The profile of the tether(s) would thus evolve from a simple but progressively thick ribbon to a kind of paired monorail (T-rail or T-channel) hosting two vehicles and then a corrugated structure hosting exterior monorails and a radial cluster of progressively larger interior channels. Access to these channels at the up and down stations would be done by splitting and flaring out segments of the primary tether to create successively exposed portions of inner channels, producing a structure that looks rather like the roots of an enormous tree and filling the interior of a tall sloping structure. At the GEO upstation this could become the primary habitable structure, producing a sort of basket-like form enclosed in a large EvoHab hull structure using this as the 'core truss' of an urban tree habitat, as I described in previous articles on Asgard. Several other upstations at points used for launching vehicles to LEO and orbital escape trajectories may employ similar structures but be much smaller, since the tether much bear the loads of their structures. Flaring out the tether into such segments exposes the space around channels so they can be accessed from the sides and allow for the installation of pressure hatches and docking systems as well as station terminal facilities, automated materials handling systems, and so on. Eventually the external monorails would be used exclusively by tourism elevators offering trips to a LEO altitude (but not actually in orbit) station and service robots performing continuous routine repairs and expansion on the tether surface. The tether vehicles would evolve from their early ribbon crawler mechanisms to linear motor driven systems to eventual self-contained linear motor capsules using power conveyed by the tether itself and traveling within internal channels.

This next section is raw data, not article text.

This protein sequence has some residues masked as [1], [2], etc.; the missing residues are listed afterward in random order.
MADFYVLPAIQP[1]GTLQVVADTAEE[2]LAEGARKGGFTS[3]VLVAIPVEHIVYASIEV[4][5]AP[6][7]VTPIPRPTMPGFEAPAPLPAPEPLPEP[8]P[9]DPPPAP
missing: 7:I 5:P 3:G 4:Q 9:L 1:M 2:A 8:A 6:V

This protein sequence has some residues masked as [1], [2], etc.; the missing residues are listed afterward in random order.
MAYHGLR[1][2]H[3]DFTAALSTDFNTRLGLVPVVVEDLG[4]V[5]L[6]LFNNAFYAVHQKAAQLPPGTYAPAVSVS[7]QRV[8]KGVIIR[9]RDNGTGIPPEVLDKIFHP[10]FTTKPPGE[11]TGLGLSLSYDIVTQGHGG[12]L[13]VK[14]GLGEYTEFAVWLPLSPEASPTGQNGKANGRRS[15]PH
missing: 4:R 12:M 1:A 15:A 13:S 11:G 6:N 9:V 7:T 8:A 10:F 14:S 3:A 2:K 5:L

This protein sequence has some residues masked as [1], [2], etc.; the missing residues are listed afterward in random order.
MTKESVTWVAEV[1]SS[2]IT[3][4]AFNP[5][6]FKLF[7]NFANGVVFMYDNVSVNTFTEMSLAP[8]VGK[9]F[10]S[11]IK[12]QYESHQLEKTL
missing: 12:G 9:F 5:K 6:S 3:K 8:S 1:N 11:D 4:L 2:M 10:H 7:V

Why this evolution from external to internal transit using interior channels? Five reasons. First, expansion only by exterior monorials would be inefficient as the increase in transit capacity at its perimeter surface would not increase proportionally with the load capacity of the thickening tether. Second, perpetual improvement of the tether requires a means for both incremental expansion and demolition which requires access to the innermost material of the tether. The initial tether material would be laminated nanofiber ribbon but eventually this would be replaced by molecularly monolithic diamondoid offering much greater performance. As the tether increases in size, so would its transit vehicles calling for progressively larger track channels. Abandonment and demolition of a thick tether would be dangerous and disrupt transit for many years. Third, to allow for higher transit speeds through radial linear drive isolation of the capsule. Vertical monorials must cantilever the loads they carry creating opposing forces on the monorail track that limits speed. A radial linear motor arrangement affords a symmetrical force on all sides affording greater motive force and easier magnetic isolation of the capsule allowing higher speeds and higher mass capacity. Fourth, eventual human passenger transit by using the tether itself as a radiation shield. Even at its fastest likely speed, transit on the tether is likely to take many hours with much of that time spent in transit through the Van Allen Radiation Belts. Routine passenger travel would be impossible without a high degree of radiation shielding which would add great mass to an externally traveling vehicle. By using the inner-most channels for passenger transit it becomes possible for a large tether to provide its own shielding. And lastly, to allow the tether to convey energy in the manner of a wave-guide so as to provide power to vehicles along its length and eventually channel power from space-based power satellites to the Earth. Initially the Space Elevator tether simply would not have the load capacity to support its own power conduction but even if it did the power attenuation along its length would be too much. Even with the advent of superconducting power lines, the incredible length of this tether would make power transmission impractical without a chain of intermediate booster stations along its length, which again adds great mass. So for some time vehicles on the tether would rely on beamed energy from the Earth. But an evacuated channel serving as as a wave-guide conveying microwave or laser power is possible and could provide energy for serial segments of a track system through rectenna or photovolatic 'taps' placed along the channel length. In this way the tether could function rather like an enormous coaxial cable for bulk power transmission.